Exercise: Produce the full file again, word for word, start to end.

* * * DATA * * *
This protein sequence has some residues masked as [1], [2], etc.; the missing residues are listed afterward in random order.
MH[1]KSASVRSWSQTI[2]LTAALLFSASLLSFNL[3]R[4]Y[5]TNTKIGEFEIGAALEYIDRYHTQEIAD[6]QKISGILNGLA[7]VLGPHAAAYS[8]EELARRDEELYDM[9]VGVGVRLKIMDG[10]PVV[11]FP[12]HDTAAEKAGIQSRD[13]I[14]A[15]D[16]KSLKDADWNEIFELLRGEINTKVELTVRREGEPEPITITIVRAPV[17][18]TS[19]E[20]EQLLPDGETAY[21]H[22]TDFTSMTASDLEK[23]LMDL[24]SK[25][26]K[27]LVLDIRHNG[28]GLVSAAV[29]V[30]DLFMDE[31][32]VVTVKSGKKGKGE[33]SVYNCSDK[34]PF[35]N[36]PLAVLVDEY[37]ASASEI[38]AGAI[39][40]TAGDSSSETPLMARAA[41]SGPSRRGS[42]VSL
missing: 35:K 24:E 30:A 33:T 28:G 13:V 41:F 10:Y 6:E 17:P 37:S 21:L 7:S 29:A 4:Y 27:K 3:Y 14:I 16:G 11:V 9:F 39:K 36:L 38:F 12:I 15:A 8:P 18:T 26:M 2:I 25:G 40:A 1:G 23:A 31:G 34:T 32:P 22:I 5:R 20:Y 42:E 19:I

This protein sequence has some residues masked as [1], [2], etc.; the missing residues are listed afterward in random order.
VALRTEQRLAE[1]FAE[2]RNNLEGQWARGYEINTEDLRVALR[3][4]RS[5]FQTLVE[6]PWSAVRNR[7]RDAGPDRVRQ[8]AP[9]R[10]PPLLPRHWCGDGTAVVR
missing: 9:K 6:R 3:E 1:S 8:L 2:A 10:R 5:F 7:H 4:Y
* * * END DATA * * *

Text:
This protein sequence has some residues masked as [1], [2], etc.; the missing residues are listed afterward in random order.
MH[1]KSASVRSWSQTI[2]LTAALLFSASLLSFNL[3]R[4]Y[5]TNTKIGEFEIGAALEYIDRYHTQEIAD[6]QKISGILNGLA[7]VLGPHAAAYS[8]EELARRDEELYDM[9]VGVGVRLKIMDG[10]PVV[11]FP[12]HDTAAEKAGIQSRD[13]I[14]A[15]D[16]KSLKDADWNEIFELLRGEINTKVELTVRREGEPEPITITIVRAPV[17][18]TS[19]E[20]EQLLPDGETAY[21]H[22]TDFTSMTASDLEK[23]LMDL[24]SK[25][26]K[27]LVLDIRHNG[28]GLVSAAV[29]V[30]DLFMDE[31][32]VVTVKSGKKGKGE[33]SVYNCSDK[34]PF[35]N[36]PLAVLVDEY[37]ASASEI[38]AGAI[39][40]TAGDSSSETPLMARAA[41]SGPSRRGS[42]VSL
missing: 35:K 24:E 30:A 33:T 28:G 13:V 41:F 10:Y 6:E 17:P 37:S 21:L 7:S 29:A 4:Y 27:K 3:Y 14:I 16:G 11:V 9:F 39:K 36:L 38:F 12:I 15:A 8:P 18:T 26:M 2:I 25:G 40:A 1:G 23:A 31:G 34:T 32:P 22:I 5:R 20:Y 42:E 19:I

This protein sequence has some residues masked as [1], [2], etc.; the missing residues are listed afterward in random order.
VALRTEQRLAE[1]FAE[2]RNNLEGQWARGYEINTEDLRVALR[3][4]RS[5]FQTLVE[6]PWSAVRNR[7]RDAGPDRVRQ[8]AP[9]R[10]PPLLPRHWCGDGTAVVR
missing: 9:K 6:R 3:E 1:S 8:L 2:A 10:R 5:F 7:H 4:Y